The Merkel lab is based in the Department of Pharmacy at LMU Munich and focuses on novel non-viral and targeted nanosized RNA delivery systems.
© LMU Munich
Prof. Olivia Merkel, LMU Munich, Department of Pharmacy
How were you able to maintain the professorship in Detroit despite your work in Munich?
I had a very good team of five PhD students who took over the work there and who regularly discussed things with me in weekly Skype meetings. The technical set-up was excellent, since we had a camera on the ceiling that covered the entire room. Our group meetings always took place at 9 am in the USA and at 3 pm in Munich. That worked out very well. Since I commuted about once a month until my late pregnancy, I was able to continue to supervise both groups personally.
How were you able to combine having a child with being a professor?
Fortunately, I was able to get my last PhD student in Detroit graduated four days before my son was born. So after that I only had one laboratory to take care of. Our family situation was rather chaotic at the time, since my husband was still in Detroit and then moved to Switzerland. We moved five times between November 2017 and May 2018. When I was on parental leave, I mainly worked at night. Thanks to the excellent collaboration with my two group leaders at the time, the PhD students were always well looked after.
How was your experience during the corona lockdown from March 2020?
That was a really exhausting time and extremely stressful for me. The government completely forgot about university lecturers during this time. As a pharmacist working in research, I was not entitled to emergency care for our son, although I worked on three COVID projects during the first lockdown and took the second state examination in pharmacy to ensure the supply of pharmacists. The species professor and mother is apparently still very rare, which is why I fell through the grid here. Since a two-year-old toddler does not look after himself, I mainly worked during his afternoon nap and at night. During this time, as general lecturer activities I also organized extensive corona administration, recorded my lectures, and supervised twelve PhD students. Since the students were not allowed to go to the laboratory for eight weeks, I created topics that they could do as home office work.
Before this crisis, I never felt disadvantaged as a woman. Since then, I’ve seen things a little differently. My male colleagues used the time to submit applications, finalize manuscripts and intensify communication by email. Sometimes my patience has been stretched beyond the limit. Only in June was I able to use the emergency care in daycare due to my COVID research. Overall, I have largely tried to block out the year 2020 because the time pressure was enormous.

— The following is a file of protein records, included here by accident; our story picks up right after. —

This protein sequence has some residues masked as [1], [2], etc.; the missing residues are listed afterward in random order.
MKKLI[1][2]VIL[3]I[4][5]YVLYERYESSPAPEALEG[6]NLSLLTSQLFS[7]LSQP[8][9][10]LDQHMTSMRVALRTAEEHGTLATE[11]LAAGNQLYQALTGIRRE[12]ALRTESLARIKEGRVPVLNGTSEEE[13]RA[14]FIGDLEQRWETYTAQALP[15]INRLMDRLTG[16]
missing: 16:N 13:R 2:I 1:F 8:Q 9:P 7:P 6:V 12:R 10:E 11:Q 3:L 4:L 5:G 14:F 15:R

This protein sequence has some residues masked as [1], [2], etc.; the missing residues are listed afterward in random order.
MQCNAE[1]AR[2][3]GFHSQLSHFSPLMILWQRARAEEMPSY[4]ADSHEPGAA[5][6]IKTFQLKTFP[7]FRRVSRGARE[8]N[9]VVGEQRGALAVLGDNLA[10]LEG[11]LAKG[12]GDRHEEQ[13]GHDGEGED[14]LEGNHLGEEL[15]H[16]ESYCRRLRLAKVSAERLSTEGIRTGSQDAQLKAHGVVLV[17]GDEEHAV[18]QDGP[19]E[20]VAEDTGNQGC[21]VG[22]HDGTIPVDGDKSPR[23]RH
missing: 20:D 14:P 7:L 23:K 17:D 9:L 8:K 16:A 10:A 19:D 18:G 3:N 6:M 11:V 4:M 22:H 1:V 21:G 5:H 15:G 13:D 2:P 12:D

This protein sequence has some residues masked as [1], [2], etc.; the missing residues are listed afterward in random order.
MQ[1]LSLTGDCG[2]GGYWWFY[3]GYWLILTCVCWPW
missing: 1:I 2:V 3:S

You speak five languages. Were you bored at school?
Yes, that’s certainly true. While on vacation in Turkey, this language appealed to me so much that I went to evening classes to learn the language. I love talking to people in their language. Since my husband is Italian, we speak Italian with our son, the two of us continue to talk to each other in English out of habit, I communicate with my child in German, and in French-speaking Switzerland, where my husband has lived for the last few years, we talk in French. A waiter once looked at our son with pity and asked if he had to grow up speaking four languages. But for him that’s not a problem, because he also has a Spanish girlfriend in the kindergarten.
Did your son inherit your photographic memory?
I think he has indeed inherited something from me. At the age of 1 ½ he loved to play for hours with the numbers on the hotel safe when he was with me at a congress. He also knew all the speed limits on our routes by heart, and now aged 4 is a fan of percentage calculations.
What advice would you give young women scientists?
You should always believe in yourself and never let yourself be discouraged by unfair blows. It is also important to get help in order to move forward. I was made fun of for my nanoparticles for a long time. Today everyone is vaccinated with these molecules as part of the corona vaccination. Driving an idea forward brings success, even if you repeatedly fail. Of course, realistic assessment is important. If 99 percent of people say the procedure won’t work, you should think very carefully. But if the ratio is 50/50, you should pursue your goals. A good example of this is Katalin Karikó, a Hungarian biochemist who also lived in the USA for a long time. Her research focuses on RNA-mediated immune activation. Together with the American immunologist Drew Weissman, she discovered the possibility of suppressing the immunogenicity of RNA through nucleoside modification. This technology enables the therapeutic use of mRNA and formed the basis for developing mRNA-based COVID-19 vaccines (RNA vaccine). She believed in herself.
What is your goal for the next five years?
We want to start a clinical study on formulations based on our technology within the next five years. In addition, the therapeutic agent should be accessible to other organs, not just the liver, since our goal is to use new administration routes for the body.
Prof. Olivia Merkel received the PHOENIX Pharmaceutical Science Award on December 9, 2020, which recognizes innovative and outstanding work in pharmaceutical research and is endowed with a total of 40,000 euros.
Prof. Dr. Olivia Merkel, Department Pharmazie